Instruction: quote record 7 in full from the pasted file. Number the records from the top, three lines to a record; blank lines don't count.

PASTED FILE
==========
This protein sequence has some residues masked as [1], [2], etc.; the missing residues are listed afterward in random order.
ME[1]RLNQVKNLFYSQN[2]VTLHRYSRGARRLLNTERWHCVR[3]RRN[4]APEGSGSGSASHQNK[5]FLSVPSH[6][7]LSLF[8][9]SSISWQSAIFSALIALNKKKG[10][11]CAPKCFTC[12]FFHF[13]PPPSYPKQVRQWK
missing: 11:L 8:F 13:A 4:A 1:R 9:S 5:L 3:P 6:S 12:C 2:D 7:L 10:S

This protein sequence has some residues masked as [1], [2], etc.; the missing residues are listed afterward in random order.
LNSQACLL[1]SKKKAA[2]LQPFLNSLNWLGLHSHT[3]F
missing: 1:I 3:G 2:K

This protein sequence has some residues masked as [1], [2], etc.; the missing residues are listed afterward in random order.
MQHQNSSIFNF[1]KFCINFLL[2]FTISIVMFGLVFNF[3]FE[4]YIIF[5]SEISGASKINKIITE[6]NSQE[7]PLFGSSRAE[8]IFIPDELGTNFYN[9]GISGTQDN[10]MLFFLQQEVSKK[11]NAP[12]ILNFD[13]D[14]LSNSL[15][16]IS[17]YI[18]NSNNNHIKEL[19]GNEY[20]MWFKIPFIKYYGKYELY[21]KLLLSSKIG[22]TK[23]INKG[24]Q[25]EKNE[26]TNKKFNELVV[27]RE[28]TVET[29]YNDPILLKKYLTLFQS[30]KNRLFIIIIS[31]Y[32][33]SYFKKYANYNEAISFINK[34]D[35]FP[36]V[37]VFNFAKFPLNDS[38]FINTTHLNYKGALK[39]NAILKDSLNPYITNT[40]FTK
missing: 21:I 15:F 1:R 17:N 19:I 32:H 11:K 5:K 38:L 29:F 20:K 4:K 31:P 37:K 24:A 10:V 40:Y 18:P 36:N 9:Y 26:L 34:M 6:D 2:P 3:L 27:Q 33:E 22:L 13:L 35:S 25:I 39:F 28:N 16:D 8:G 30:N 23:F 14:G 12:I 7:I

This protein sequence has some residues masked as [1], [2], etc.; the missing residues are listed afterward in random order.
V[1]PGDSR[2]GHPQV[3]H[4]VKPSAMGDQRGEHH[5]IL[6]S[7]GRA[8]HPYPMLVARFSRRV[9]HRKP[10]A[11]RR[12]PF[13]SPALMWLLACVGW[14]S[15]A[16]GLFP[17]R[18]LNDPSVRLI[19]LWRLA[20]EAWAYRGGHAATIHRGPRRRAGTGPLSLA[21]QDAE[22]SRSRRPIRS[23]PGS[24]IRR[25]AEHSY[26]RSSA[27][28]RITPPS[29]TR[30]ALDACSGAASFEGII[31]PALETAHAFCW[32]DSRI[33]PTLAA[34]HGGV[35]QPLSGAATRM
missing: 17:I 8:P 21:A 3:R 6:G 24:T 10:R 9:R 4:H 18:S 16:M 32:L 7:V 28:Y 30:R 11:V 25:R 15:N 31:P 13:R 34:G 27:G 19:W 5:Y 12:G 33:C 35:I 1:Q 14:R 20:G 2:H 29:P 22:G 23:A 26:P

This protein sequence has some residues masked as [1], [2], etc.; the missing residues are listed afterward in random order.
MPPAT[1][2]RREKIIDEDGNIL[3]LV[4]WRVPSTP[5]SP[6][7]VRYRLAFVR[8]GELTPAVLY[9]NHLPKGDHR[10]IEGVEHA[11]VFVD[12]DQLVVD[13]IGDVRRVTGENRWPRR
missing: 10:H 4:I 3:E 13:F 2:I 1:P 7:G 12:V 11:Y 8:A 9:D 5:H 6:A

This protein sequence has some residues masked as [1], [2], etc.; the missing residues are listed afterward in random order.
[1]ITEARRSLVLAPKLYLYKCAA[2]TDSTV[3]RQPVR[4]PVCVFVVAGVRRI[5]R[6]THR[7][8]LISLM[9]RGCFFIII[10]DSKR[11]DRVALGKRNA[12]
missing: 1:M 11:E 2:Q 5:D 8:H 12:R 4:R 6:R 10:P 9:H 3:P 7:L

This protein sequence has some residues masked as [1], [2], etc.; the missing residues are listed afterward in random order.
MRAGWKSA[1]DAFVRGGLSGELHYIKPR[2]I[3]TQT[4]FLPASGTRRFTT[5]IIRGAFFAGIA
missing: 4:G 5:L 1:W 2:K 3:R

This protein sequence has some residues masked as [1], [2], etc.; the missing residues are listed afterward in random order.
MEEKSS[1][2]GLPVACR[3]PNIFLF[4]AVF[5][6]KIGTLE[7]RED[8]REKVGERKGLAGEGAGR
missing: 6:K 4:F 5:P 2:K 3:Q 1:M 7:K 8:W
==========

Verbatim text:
This protein sequence has some residues masked as [1], [2], etc.; the missing residues are listed afterward in random order.
MRAGWKSA[1]DAFVRGGLSGELHYIKPR[2]I[3]TQT[4]FLPASGTRRFTT[5]IIRGAFFAGIA
missing: 4:G 5:L 1:W 2:K 3:R